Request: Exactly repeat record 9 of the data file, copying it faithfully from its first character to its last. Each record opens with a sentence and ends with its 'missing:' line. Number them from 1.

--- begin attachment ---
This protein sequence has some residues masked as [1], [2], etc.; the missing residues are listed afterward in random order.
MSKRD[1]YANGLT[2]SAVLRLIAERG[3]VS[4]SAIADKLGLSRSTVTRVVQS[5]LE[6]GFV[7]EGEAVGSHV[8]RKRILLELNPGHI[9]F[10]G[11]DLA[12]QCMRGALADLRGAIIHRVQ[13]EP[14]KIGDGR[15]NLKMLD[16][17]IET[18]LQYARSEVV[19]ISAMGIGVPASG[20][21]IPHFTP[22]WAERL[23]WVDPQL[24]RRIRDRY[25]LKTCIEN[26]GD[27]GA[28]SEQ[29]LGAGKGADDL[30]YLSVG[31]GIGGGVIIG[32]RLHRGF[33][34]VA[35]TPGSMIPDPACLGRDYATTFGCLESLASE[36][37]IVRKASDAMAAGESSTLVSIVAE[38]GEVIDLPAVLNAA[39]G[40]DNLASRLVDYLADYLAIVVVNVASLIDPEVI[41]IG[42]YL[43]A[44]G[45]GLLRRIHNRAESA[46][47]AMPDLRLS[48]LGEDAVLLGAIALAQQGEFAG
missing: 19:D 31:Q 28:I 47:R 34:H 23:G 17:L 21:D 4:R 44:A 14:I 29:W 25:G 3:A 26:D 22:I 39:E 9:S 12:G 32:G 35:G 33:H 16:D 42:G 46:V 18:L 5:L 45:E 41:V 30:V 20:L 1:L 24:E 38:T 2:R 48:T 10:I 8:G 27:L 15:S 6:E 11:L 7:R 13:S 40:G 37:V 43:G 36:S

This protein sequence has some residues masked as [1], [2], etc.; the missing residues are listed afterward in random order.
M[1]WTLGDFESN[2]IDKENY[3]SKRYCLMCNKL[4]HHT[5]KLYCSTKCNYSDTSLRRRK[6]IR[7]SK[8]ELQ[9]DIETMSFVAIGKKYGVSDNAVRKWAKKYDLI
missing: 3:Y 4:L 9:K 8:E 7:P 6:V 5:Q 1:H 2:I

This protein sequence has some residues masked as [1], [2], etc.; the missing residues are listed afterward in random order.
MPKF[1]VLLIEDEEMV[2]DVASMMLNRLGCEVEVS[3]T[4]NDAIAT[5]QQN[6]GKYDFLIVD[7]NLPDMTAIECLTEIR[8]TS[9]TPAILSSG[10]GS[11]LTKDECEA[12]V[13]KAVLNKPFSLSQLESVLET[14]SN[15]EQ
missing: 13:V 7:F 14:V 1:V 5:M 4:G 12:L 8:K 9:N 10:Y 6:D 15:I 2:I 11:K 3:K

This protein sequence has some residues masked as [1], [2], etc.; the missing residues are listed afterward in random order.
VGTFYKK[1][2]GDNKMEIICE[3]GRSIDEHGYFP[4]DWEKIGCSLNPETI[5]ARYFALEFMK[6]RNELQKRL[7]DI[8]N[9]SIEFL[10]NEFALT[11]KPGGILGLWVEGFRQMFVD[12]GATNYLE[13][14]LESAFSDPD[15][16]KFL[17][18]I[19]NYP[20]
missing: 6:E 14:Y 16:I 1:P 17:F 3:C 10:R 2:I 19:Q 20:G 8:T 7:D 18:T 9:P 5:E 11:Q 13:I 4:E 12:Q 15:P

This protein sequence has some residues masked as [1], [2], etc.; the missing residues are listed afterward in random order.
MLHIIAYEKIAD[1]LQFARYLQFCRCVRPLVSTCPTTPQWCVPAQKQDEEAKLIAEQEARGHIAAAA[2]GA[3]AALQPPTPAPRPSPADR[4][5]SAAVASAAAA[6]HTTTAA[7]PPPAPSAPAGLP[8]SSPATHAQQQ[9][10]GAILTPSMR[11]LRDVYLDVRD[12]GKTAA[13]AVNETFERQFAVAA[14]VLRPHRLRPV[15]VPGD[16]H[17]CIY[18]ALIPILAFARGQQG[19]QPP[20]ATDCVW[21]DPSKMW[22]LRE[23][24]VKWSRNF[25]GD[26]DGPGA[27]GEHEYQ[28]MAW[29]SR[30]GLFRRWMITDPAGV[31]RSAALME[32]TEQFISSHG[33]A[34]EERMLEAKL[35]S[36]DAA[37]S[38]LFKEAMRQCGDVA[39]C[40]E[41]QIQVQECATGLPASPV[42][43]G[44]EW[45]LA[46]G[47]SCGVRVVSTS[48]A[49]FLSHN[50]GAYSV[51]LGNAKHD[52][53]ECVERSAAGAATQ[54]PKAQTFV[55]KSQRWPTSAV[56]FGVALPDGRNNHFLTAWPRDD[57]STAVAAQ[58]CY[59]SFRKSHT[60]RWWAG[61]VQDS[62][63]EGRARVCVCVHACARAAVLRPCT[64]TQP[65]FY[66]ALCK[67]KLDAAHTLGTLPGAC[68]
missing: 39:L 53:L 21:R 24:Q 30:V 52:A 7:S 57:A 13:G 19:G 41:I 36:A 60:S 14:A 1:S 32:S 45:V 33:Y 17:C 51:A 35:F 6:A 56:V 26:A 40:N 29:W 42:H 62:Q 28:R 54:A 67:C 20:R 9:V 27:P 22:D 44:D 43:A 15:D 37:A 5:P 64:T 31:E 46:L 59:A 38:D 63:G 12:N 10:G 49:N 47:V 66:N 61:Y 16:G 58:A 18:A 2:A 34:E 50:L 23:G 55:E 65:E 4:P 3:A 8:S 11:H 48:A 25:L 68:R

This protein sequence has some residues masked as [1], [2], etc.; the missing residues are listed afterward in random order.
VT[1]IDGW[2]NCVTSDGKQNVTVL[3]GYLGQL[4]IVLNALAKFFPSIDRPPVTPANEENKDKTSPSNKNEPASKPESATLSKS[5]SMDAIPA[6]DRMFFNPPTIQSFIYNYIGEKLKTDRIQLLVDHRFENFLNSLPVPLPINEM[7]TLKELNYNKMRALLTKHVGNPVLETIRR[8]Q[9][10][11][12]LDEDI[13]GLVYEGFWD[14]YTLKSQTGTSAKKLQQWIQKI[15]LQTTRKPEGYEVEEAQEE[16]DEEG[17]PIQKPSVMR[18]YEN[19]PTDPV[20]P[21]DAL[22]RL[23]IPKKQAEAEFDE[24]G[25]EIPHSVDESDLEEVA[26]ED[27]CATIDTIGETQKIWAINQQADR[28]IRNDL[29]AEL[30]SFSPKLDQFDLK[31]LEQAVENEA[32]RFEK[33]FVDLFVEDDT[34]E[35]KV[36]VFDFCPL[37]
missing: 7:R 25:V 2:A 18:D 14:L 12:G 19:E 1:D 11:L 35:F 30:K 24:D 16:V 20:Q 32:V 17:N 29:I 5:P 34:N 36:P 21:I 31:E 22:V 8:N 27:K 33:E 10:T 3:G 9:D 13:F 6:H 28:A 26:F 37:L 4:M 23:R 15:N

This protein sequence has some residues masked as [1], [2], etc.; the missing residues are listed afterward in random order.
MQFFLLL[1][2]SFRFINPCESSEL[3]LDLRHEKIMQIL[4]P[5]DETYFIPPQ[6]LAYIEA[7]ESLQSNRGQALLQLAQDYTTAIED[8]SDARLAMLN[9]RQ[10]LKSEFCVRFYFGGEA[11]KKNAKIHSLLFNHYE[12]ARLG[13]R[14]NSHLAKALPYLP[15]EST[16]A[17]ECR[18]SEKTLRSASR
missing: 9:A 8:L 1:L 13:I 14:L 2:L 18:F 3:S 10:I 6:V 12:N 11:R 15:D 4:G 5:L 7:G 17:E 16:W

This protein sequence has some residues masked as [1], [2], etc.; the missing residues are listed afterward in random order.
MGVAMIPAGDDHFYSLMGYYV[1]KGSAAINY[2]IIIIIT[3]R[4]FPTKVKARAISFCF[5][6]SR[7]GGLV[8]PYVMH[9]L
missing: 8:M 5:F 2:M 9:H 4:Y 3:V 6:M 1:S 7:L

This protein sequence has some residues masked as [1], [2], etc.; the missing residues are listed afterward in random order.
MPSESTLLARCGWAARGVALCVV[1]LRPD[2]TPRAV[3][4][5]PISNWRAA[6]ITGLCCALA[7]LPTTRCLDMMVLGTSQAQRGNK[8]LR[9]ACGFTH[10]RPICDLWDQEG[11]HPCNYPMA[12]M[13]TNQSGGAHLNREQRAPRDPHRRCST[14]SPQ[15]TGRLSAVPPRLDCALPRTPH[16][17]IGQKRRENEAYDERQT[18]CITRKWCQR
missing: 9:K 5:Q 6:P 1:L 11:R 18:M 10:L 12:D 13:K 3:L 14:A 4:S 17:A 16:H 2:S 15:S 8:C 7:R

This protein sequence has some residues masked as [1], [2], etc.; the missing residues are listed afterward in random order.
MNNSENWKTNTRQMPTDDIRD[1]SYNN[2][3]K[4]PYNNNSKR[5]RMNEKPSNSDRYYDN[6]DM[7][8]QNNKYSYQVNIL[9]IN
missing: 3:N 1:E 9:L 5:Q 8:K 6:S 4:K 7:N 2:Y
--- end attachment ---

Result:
This protein sequence has some residues masked as [1], [2], etc.; the missing residues are listed afterward in random order.
MPSESTLLARCGWAARGVALCVV[1]LRPD[2]TPRAV[3][4][5]PISNWRAA[6]ITGLCCALA[7]LPTTRCLDMMVLGTSQAQRGNK[8]LR[9]ACGFTH[10]RPICDLWDQEG[11]HPCNYPMA[12]M[13]TNQSGGAHLNREQRAPRDPHRRCST[14]SPQ[15]TGRLSAVPPRLDCALPRTPH[16][17]IGQKRRENEAYDERQT[18]CITRKWCQR
missing: 9:K 5:Q 6:P 1:L 11:R 18:M 10:L 12:D 13:K 3:L 14:A 4:S 17:A 16:H 2:S 15:S 8:C 7:R